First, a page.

New study hopes to hear from immigrant professionals on career challenges and experiences

Cesa Suva with The Immgration Education Society says immigrant professionals often bypass agencies other newcomers come to rely on to get them started.  (Dan McGarvey/CBC - image credit)
Cesa Suva with The Immgration Education Society says immigrant professionals often bypass agencies other newcomers come to rely on to get them started. (Dan McGarvey/CBC - image credit)

A new study by The Immigrant Education Society (TIES) — with help from universities in B.C. and the United States — wants to hear from immigrant professionals in Calgary to make sure they're getting the supports they need and to help agencies better understand their experiences.

While many immigrants and refugees need extensive help and support when they arrive in Canada, many with good English language skills, education and established careers don't pass through the doors of settlement agencies.

But that group can also face hurdles when they arrive here, even though they may be better prepared.

"They're not accessing services that we offer, that's why we wanted to do a study as to why," said Cesar Suva, vice president of research and program development at TIES.

Suva said there's a big focus on basic language skills, resume workshops and programs to integrate immigrants and refugees at newcomer agencies, which the professional class of immigrants often feel they don't need.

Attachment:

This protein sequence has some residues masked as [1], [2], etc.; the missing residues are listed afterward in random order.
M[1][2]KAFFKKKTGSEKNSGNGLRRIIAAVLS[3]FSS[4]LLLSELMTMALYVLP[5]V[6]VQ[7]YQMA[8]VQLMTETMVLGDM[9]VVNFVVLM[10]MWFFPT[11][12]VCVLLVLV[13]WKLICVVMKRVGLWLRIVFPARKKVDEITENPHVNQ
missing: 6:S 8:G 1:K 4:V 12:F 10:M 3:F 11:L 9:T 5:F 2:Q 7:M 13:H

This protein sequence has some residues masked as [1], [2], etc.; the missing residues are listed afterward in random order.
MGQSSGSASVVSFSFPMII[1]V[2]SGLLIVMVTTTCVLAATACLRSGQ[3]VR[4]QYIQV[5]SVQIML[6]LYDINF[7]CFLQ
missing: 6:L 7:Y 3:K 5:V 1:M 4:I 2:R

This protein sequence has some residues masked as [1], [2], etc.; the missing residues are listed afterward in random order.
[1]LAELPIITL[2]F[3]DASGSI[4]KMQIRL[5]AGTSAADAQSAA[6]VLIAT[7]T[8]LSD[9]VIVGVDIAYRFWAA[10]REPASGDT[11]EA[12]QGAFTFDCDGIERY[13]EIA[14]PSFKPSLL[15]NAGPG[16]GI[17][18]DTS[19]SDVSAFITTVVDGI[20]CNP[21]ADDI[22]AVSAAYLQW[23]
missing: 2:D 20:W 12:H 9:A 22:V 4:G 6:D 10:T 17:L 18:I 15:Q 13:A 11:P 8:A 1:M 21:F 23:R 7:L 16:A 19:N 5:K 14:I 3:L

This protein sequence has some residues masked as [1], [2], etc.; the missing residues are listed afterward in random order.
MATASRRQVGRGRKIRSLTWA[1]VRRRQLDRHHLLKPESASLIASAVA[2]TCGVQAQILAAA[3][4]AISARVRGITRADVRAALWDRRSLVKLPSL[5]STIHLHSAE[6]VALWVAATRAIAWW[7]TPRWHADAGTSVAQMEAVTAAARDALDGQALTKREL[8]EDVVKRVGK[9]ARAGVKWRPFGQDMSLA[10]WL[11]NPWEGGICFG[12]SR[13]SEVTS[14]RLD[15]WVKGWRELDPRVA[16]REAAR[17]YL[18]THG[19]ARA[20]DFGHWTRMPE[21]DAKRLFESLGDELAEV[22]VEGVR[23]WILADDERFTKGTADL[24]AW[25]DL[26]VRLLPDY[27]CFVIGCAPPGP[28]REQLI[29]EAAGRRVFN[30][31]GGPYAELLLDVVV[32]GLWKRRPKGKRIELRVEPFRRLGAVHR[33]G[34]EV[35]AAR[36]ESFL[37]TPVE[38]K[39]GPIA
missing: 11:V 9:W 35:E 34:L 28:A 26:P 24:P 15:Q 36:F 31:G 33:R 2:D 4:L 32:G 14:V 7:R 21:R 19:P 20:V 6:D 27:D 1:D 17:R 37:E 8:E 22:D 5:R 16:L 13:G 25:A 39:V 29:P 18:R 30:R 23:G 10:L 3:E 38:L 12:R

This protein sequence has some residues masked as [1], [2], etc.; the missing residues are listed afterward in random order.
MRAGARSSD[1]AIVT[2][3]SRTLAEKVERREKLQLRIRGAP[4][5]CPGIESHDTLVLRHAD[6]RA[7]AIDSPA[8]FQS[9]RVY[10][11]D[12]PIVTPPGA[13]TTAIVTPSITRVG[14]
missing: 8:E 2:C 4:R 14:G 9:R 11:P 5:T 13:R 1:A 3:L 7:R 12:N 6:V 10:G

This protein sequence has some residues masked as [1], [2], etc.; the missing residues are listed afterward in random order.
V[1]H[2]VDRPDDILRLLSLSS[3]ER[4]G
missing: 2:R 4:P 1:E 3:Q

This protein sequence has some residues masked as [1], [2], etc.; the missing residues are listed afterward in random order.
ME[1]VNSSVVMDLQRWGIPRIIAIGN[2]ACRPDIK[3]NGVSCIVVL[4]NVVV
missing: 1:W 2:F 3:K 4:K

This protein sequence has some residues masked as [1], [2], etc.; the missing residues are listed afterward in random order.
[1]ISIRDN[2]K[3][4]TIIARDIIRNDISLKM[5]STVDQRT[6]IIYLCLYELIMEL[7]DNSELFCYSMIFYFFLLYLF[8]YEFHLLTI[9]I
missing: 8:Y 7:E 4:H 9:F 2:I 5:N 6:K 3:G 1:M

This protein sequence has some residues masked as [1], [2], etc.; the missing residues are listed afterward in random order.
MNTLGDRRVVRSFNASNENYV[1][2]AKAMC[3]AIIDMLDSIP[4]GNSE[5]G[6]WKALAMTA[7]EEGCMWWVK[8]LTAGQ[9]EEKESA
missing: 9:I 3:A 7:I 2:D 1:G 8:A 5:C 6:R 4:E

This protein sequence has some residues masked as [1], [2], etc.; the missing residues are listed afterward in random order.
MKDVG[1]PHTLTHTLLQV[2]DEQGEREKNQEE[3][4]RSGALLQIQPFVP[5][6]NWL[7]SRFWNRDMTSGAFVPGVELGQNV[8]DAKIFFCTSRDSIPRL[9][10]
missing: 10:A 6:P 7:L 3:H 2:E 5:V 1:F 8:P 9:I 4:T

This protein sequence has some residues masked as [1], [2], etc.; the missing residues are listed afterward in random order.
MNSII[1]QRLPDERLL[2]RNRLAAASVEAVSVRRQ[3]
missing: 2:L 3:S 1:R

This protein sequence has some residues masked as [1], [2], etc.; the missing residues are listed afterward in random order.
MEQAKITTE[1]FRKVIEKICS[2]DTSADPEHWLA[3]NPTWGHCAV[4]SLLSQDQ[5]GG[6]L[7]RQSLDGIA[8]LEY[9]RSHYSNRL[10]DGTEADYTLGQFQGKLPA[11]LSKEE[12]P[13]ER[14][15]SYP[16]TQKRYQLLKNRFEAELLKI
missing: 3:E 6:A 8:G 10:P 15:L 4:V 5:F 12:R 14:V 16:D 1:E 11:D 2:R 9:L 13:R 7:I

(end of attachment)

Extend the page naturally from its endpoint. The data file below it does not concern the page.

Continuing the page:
But he said there are still big challenges.

Many people from the IT industry and other sectors might already have jobs waiting for them in Alberta, but just as many struggle to find jobs that match their experience and expectations when they get here.

"It's called decredentialization," said Suva. "Their credentials aren't recognized. Things like their education and their experience aren't recognized. It's a very common experience."

"They're typically under-employed or have to make a shift into another field," he said.

That can leave highly educated immigrants working low-paying, entry-level jobs, instead of being employed in the same positions they might have held in their home countries.

Bryan Labby
Bryan Labby

"There's an opportunity for organizations like ours, but we have to know how to help because we can't typically help them the way we help other immigrants, like helping them rebuild their network, connect with other professionals in their field and help them with a better understanding of what's required, in terms of getting new credentials they need in regulated professions," Suva said.

The TIES study, a collaboration between that organization, the University of British Columbia and the University of Michigan, wants to hear from those immigrants by asking them to take part in online or in-person interviews to share their experiences and help organizations improve their supports and understanding of their needs.

"They are overlooked in the sense we assume things are going well because they have education and skills and they tend to not seek services," said Odessa Gonzalez Benson, a professor at the University of Michigan.

Benson said while professionals from other countries aren't as vulnerable as other types of newcomers and immigrants, they are also not on a level playing field with their peers and can face issues like discrimination, being passed over for promotions or a lack of leadership development and career opportunities.

"It can also be cultural. Perhaps they don't see themselves as qualified for some jobs? You have doctors becoming nurses, lawyers becoming paralegals, nurses becoming nursing assistants, because there's often no meaningful transfer of credentials or support," she said.

The TIES study will run until 2024 and is funded by the federal government.

It's hoped the findings and data that result from the study could also help shape future government policy and programs.